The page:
Certainly we have protocols like Ripple which is a modified form of proof of steak and that is working for them to a degree. Proof of steak is a model where we aren't burning actual external resources. We are instead, voting. It's really analogous to perhaps, how the dollar works, where we have a creation of the money supply. Some level which is relatively arbitrarily in that it is only referenced to the actors in the correct system. Which is unlike, of course, proof of work where you're burning energy outside of the system.
So there is nothing at steak which is often said with steak based systems, that's typically my view. There're many people who are trying to make that problem work. I think that there is room for proof of steak in the future, I think that there is going to be some successful proof of steak models, but this brings us another problem with steak typically. It's really centralized. So typically with steak, the people that earn Bitcoin are the people that have Bitcoin. And it could probably be said that this is the criticism of the U.
S. dollar as well. The people who have dollars, are inclined to earn more dollars. You see this manifested in proof of steak networks. The people that have steak are themselves rewarded in more coinage, and that is typical in all proof of steak models. It's really hard in a proof of steak model for newcomers to really declare their own steak or their own energy or their own coinage in that model.
So this may be a feature network that is really good for things that Ripple which itself designed as a Quasi messaging protocol for money, for banking applications. The main thing you have to keep in mind that steak vs work is with work, it is a model where nobody trust each other to any degree, there's a set of rules that work well with it. With steak there is a little bit of trust that's required. That's why you see it kind of working for Ripple, for these models where there are fee over course mechanisms. It may be that someone solves this problem for steak in the future, for completely trust-less models. Certainly that's the goal of bit shares, the theorist, or these other jobs.
Now, why this is relevant for counterparty is the counterparty project believes the proof of work is in fact the way to solve block chain issues. It is the way to run a counterparty network where you don't have to trust existing actors in any capacity. So when you're looking at counterparty, exploring counterparty versus some of the alternatives, keep in mind that the Bitcoin proof of work model has been working very well this far and there is a lot of security in the proof of work model in that energy has been consumed in all persons involved. In order to unravel the network, in order to change the network, an enormous amount of external resource is involved, that's the core of the nothing at steak problem. In steak based models, it is very easy to unroll steak based change; at least thus far, we'll see how things develop. That's the introduction, that's the rough guide to how proof of work differs from proof of steak.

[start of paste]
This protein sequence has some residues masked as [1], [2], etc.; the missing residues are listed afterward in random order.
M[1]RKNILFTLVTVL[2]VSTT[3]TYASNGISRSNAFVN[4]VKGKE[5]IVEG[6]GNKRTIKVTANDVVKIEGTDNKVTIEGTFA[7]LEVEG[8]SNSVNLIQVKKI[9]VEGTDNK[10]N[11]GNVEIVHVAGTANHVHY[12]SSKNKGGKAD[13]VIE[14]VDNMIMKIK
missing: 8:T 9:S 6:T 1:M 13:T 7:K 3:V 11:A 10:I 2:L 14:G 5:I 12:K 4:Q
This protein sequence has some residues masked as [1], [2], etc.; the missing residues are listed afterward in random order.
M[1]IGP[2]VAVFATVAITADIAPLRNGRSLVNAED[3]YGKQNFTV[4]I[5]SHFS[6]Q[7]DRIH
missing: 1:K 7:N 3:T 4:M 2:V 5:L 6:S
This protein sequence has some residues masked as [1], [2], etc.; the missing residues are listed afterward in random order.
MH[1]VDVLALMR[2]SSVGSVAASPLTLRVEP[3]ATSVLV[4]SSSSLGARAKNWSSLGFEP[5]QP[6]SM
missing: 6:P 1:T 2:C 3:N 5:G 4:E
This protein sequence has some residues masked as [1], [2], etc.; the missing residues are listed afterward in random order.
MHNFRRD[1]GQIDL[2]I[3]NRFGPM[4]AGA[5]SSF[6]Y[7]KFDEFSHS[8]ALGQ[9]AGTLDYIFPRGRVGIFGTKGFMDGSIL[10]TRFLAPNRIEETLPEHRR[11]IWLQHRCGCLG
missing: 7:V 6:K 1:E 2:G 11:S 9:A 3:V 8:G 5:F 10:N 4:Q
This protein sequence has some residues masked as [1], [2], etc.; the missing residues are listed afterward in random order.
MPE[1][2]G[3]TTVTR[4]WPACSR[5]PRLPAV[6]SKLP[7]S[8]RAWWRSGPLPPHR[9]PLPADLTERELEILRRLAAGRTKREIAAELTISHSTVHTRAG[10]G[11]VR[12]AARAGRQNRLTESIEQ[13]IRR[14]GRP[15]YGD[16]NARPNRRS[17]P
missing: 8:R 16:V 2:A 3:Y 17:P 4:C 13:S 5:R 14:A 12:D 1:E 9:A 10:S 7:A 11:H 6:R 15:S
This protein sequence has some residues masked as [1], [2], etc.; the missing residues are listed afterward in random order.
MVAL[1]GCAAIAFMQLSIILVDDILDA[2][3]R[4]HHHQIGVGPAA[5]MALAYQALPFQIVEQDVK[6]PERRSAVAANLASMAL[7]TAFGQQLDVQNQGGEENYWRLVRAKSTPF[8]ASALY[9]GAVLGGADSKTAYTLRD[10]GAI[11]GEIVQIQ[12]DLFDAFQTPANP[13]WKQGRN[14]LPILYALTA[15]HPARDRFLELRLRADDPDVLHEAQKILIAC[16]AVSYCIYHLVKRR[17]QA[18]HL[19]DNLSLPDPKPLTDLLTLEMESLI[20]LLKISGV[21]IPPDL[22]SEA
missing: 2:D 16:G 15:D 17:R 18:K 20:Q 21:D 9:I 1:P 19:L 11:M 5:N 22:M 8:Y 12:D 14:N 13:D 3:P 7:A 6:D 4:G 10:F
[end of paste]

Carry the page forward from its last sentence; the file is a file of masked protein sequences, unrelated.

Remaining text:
There's a lot of permutations on how proof of steak, there's some permutations on proof of work. So we'll see how this field develops. Maybe if I get some more questions from you guys, I can tackle very specific proof of steak implementation to tell you what I think of those. But yeah, if you have any questions, if you want to learn more about counterparty, go and ask me. My email's email@example.com and at Twitter, I'm @DeRoseTech, so go ahead and send in your questions.
If you like this video, you want to see some more, explore the channel, maybe subscribe, I love to have you around.